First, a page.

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Journalism conference exposes students to diverse viewpoints

51 people. 51 drastically different perspectives.

This summer I had the opportunity to attend the Al Neuharth Free Spirit & Journalism Conference, a week-long program sponsored by the Freedom Forum and the Newseum. Although the conference was held in DC, I was the only Washingtonian in attendance. Well actually, there were two of us; the other being from the state of Washington.

In addition to Washington and Washington, DC, each state was represented at this conference by one high school journalist. And while we may have shared a common passion for journalism, our backgrounds differed greatly. One minute I was talking to the student from rural Idaho about living on a farm, and the next I was listening to the student from NYC talk about her experiences with NYPD before and after the Eric Garner incident. Meanwhile, the student from Alaska received daily updates from home regarding a wild bear that was terrorizing her town. These simple interactions with my fellow representatives were incredibly insightful, and often left me in awe.

As we met with panels of distinguished journalists and media dignitaries, I saw the implications that news events, and their resulting coverage, have around the country. We met with Sarah Ganim, the reporter who uncovered the Jerry Sandusky sexual harassment scandal at Penn State, whose work inspired other journalists and athletic departments to do their own investigations. David Fahrenthold of the Washington Post revealed tips on how he was so successful in building relationships with his sources during his investigative work on Donald Trump’s business practices. We toured the USA Today headquarters and explored the variation in national news coverage in local publications across the country.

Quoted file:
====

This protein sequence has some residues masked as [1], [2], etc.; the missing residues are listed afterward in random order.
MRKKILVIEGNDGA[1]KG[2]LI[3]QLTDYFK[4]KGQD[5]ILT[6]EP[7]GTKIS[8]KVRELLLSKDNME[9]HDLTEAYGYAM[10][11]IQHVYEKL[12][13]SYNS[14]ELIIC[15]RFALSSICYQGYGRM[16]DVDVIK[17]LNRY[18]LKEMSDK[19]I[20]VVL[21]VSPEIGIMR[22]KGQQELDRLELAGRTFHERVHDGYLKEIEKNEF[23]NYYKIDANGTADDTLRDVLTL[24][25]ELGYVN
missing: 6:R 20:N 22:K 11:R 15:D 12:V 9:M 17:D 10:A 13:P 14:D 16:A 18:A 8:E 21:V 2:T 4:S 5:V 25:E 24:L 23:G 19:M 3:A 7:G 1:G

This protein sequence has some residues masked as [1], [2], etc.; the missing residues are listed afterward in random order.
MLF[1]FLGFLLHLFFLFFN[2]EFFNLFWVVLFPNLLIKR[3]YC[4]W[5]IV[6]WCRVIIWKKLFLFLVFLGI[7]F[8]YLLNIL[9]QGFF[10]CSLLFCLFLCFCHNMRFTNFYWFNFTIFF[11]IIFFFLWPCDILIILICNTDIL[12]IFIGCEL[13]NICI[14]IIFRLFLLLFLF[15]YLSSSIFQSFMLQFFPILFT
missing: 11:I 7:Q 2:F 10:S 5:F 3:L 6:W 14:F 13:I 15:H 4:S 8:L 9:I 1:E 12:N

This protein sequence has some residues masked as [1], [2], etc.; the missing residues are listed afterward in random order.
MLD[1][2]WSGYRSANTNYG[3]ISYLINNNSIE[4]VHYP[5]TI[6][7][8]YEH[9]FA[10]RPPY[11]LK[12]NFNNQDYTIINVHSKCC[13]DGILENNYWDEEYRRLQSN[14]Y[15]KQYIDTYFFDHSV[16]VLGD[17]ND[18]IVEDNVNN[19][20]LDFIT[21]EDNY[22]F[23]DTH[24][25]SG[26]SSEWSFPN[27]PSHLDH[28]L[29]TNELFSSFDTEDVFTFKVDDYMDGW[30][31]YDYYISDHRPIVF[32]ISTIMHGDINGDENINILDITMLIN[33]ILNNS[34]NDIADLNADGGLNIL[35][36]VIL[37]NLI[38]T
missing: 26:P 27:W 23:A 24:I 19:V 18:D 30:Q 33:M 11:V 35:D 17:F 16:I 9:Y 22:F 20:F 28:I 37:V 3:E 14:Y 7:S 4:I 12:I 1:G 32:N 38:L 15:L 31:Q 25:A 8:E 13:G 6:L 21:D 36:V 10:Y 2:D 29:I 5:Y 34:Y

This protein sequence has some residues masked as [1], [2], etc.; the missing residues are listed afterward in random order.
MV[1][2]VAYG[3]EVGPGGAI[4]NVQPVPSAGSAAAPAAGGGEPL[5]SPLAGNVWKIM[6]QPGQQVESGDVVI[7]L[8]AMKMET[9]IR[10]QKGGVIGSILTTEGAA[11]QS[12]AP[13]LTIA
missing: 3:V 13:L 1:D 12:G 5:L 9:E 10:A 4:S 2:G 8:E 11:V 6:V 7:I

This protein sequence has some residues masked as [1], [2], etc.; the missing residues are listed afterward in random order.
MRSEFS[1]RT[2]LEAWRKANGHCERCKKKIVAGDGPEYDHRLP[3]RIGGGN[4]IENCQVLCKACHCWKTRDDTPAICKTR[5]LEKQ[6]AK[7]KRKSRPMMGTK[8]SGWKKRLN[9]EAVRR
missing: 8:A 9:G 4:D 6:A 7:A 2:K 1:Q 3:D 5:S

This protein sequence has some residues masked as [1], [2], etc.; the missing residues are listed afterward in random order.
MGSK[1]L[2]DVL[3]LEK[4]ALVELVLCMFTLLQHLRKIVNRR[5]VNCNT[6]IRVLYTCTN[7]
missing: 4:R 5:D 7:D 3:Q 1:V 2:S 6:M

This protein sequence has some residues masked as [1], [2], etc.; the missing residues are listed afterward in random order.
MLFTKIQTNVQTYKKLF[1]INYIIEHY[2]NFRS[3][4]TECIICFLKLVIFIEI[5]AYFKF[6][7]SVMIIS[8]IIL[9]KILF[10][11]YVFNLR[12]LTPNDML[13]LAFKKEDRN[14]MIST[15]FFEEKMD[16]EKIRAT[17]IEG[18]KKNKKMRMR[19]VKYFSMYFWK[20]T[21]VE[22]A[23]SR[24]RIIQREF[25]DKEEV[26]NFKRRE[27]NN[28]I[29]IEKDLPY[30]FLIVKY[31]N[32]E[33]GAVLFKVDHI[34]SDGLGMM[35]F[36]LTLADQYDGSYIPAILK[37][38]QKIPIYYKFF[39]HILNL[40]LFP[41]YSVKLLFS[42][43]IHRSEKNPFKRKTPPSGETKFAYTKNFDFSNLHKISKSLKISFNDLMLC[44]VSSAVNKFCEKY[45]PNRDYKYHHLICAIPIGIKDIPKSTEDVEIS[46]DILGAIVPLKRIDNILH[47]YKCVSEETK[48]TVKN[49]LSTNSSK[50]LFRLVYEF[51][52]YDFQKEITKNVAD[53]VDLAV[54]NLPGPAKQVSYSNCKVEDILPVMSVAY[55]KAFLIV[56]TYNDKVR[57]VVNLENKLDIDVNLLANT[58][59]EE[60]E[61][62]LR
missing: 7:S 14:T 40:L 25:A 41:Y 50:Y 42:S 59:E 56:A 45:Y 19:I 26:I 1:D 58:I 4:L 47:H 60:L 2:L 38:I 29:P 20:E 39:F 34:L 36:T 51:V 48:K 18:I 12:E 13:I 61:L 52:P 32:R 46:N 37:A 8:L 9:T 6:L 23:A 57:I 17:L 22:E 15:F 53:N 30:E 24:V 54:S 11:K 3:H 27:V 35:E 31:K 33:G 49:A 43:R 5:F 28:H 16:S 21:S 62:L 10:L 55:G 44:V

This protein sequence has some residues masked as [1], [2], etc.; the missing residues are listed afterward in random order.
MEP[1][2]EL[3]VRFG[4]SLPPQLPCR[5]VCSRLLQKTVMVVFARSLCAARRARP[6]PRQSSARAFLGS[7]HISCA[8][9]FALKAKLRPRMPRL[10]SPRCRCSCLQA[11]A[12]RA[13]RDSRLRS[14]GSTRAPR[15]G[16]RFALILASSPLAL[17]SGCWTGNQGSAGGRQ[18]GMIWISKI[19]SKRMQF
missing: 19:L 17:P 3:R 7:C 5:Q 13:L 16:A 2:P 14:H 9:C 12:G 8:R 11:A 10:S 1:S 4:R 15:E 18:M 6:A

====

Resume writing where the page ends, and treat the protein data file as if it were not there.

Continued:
I could go on about sitting in on Meet the Press with Chuck Todd, touring the Senate chamber, participating in a mock trial before a US Superior Court judge, and all of the other fascinating things we did. But more significant were the relationships I built with the other representatives. We were certainly very different. There was no common political ideology, religion, or race that all 51 shared. However, what made the conference so engaging was the collaborative atmosphere that we created.

In this time of extreme divisiveness in our country, especially following such a polarizing election, this conference exemplified the effectiveness of open-minded discussions. I believe the reason that the result of the recent presidential election was so surprising to some is because people lack knowledge and appreciation of the problems that other Americans face. When Americans are forced to have dialogue, as the 51 of us were at this conference, positive change seems much more attainable.


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